THE VILLAGE The plan was to hire a fishing boat to sail up the coast 30 miles to a port where they can get connections to Europe. They will be on their way home before their passenger ship gets out of quarantine. Now they face their first major obstacle. The village fishermen won't sail them up the coast because they are "fighting" with the fishermen up the coast. Now, considering this is a very, very poor village and that our heroes' pockets are stuffed with money, wouldn't it be sensible to "rent" or even "buy" one of the little fishing boats? It would probably be more money than the villagers saw in a lifetime and both Judy and Stewart are world-class sailors.. Noooo... There would be no novel if this happened. Instead, they hire a guide who speaks a sort of English and head into the jungle!!!!! Let me stress, THERE IS NO REASON TO HEAD INTO THE JUNGLE!!! So our six adventurers.. ..Deotlan t
THE JUNGLE The jungle is full of all kinds of dangers. Killer ants, wounded killer panther-like animals, killer plants, mosquitoes, bogs, screeching birds, screeching other things, mysterious eyes (these last attached to the dumbest natives ever written, but they do have poisonous arrows! ) Now we come to the FEMINIST angle. Judy has to decide which of the two men, Stewart or Arnold, will eventually be her lover. Why would either want to bed her? Well, because IT'S THE LAW OF THE JUNGLE where males become overheated and want to ravage females. She, being a modern girl, will be the one who decides the ravager. (I digress again. Why would insect bites, sweat, rashes, ingrained dirt, scratches, swollen ankles make anyone attractive to the opposite sex. Well, maybe stinky is an aphrodisiac). Judy also hints that she has PMS, really! That is why she is irritable. Unfortunately, she neglects to mention how she is going to handle the lack of sanitary supplies. I really was curious....
(By the way Arnold is the ravager. But he makes it clear that it is only while he and Judy are in the jungle because his wife, although she cares more for his children than for him, still adores him and would be devastated by any infidelity. Arnold does not like his children at all. Apparently, they are boring conversationalists. Stewart pretends not to notice the noise coming from behind the bushes when the ravager and ravagee are ravaging.)
Our six wander in the jungle, meet the natives who are awed by the Europeans. These sublinguil inhabitants only attack them sneakily, not face to face like real men! Brave Judy goes into a village to get supplies from the women while Arnold and Stewart fend off the men outside the village. Judy is amazing at pantomime so she gets what she wants and even bargains for it. What a woman!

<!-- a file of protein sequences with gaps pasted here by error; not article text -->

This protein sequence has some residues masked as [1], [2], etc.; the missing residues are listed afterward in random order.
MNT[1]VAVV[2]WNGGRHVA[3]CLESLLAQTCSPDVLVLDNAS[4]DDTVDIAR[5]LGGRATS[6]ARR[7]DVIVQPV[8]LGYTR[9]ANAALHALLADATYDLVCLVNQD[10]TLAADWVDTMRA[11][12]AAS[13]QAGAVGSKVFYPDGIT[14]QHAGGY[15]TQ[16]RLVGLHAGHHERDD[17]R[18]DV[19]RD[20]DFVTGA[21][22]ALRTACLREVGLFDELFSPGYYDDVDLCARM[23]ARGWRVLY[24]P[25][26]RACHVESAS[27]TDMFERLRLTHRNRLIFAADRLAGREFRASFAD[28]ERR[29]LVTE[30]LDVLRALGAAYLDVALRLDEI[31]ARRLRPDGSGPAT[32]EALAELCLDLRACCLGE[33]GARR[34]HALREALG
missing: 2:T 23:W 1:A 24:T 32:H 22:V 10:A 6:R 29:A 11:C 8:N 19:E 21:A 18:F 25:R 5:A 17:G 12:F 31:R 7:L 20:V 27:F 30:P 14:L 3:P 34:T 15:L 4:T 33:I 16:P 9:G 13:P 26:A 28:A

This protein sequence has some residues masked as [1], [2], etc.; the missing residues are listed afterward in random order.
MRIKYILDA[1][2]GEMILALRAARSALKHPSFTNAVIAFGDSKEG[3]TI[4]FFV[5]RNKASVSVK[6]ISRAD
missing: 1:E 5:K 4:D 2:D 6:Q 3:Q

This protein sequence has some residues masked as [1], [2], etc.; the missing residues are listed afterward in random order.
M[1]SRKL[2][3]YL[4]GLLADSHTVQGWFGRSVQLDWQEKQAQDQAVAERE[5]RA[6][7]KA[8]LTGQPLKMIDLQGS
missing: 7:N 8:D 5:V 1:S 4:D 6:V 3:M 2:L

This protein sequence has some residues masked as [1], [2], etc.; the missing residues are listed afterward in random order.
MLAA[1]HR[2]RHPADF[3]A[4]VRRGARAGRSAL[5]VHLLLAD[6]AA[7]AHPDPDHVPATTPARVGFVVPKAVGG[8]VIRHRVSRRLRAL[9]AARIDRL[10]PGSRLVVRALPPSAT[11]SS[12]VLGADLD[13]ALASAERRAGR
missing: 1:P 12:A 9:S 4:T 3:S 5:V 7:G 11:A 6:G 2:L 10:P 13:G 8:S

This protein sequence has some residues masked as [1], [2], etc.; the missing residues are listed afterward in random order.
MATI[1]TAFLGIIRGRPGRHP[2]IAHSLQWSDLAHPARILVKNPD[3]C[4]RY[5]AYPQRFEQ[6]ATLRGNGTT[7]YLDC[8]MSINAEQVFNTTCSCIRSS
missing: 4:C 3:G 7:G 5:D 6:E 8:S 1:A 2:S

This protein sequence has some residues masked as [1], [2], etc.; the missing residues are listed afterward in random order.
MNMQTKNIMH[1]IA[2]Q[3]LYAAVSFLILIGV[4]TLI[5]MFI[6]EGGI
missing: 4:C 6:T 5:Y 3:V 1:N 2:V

Wander through the jungle...get caught in bogs...get menaced by snakes...native girl who has lived in the area forever gets bitten by poisonous snake and dies a horrible death.... faithful
THE RESOLUTION More slogging ... broken ankle... stumbled out of jungle onto beach ... see boat... hail it... rescued. Back home Stewart loses his job and will become a serious writer. I suspect he will die of starvation . Arnold's wife dumps him when he confesses his ravaging in the jungle. She is apparently ticked off that he used his manhood to ravage someone else; even though she didn't care much for his manhood , it was her property , damn it! (Thanks, LD, for pointing this out; I had forgotten) Judy and Arnold are free to marry and bore everyone with their story of the Malayan jungle adventure.
That is an outline of this book.
Racist? You bet!
Feminist? Well there was the PMS thing and Judy choosing her lover.
Authentic? The best descriptions of the Malayan jungle the National Geographic, the Royal Geographic Society lectures and Cooks Tours brochures could supply.
So is it a really bad book? A good adventure story? Or did Robertson sit herself down and deliberately put every adventure story cliche into a novel, mix it with some sex, add a sprinkle of jingoism, and hope the recipe would make her money? And was it her cynical little joke that, even if she made her characters absolutely awful with no redeeming qualities, she knew the public was gullible enough to buy it?
It was a huge best-seller.